By Jeremy Berke
- The cities of San Francisco and Oakland are suing five of the world’s largest energy companies over their role in contributing to climate change and sea-level rise.
- The federal judge hearing the case is holding a five-hour “climate science tutorial” today — a first for a federal courtroom.
- The hearing is being compared to the famous Scopes monkey trial in 1925, though both sides in this case agree that climate change is caused by humans.
A judge in California is presiding over the the first “climate science tutorial” held in a federal courtroom today.
The cities of San Francisco and Oakland are suing Chevron, Exxon Mobil, ConocoPhillips, BP, and Shell over what the cities see as the companies’ role in causing climate change. The cities want the energy companies to contribute to efforts to combat the consequences of climate change, especially sea-level rise, which is a threat to swaths of the Bay Area. Sea-level projections are already beginning to cause property values to drop and forcing residents — and billion-dollar tech companies— to consider relocating in the years ahead.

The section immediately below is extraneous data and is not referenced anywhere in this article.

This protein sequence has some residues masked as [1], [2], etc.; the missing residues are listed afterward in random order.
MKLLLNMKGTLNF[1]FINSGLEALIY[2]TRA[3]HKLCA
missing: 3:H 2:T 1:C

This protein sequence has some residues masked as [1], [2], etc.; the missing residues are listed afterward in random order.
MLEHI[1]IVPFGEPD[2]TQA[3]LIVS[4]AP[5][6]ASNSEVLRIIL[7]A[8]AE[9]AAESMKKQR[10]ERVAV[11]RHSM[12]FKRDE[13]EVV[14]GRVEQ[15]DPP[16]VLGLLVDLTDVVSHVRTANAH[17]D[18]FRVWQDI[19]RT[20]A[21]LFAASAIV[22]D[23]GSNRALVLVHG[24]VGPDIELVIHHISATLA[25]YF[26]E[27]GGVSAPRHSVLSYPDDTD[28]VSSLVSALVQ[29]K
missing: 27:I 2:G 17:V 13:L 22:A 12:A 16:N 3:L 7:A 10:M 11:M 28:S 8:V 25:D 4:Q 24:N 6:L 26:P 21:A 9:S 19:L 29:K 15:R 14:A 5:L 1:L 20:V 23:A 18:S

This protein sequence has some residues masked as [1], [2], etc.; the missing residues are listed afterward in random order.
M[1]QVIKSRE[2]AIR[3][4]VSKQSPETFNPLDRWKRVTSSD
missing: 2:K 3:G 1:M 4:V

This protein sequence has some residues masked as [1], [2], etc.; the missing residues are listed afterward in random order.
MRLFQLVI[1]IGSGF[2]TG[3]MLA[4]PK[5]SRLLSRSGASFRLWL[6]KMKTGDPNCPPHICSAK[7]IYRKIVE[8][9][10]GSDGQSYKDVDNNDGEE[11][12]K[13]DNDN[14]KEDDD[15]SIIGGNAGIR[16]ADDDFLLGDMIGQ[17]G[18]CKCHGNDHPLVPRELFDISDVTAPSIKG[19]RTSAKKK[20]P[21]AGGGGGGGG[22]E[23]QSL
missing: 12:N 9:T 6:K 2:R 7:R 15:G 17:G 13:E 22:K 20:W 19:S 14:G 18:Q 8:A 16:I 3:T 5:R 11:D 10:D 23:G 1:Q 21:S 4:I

As part of that suit, lawyers representing the five energy companies — as well as those representing the cities of San Francisco and Oakland — must answer eight climate change-related questions posed by the judge, William Alsup.
For this tutorial, each side was given an hour to present their direct answers to the questions, as well as another hour to give an overview of their understanding of modern climate science and the history of climate change — a topic that stretches back five decades. (A group at Stanford University first modeled the effects of rising atmospheric carbon dioxide concentrations in 1968 for a report delivered to the American Petroleum Institute.)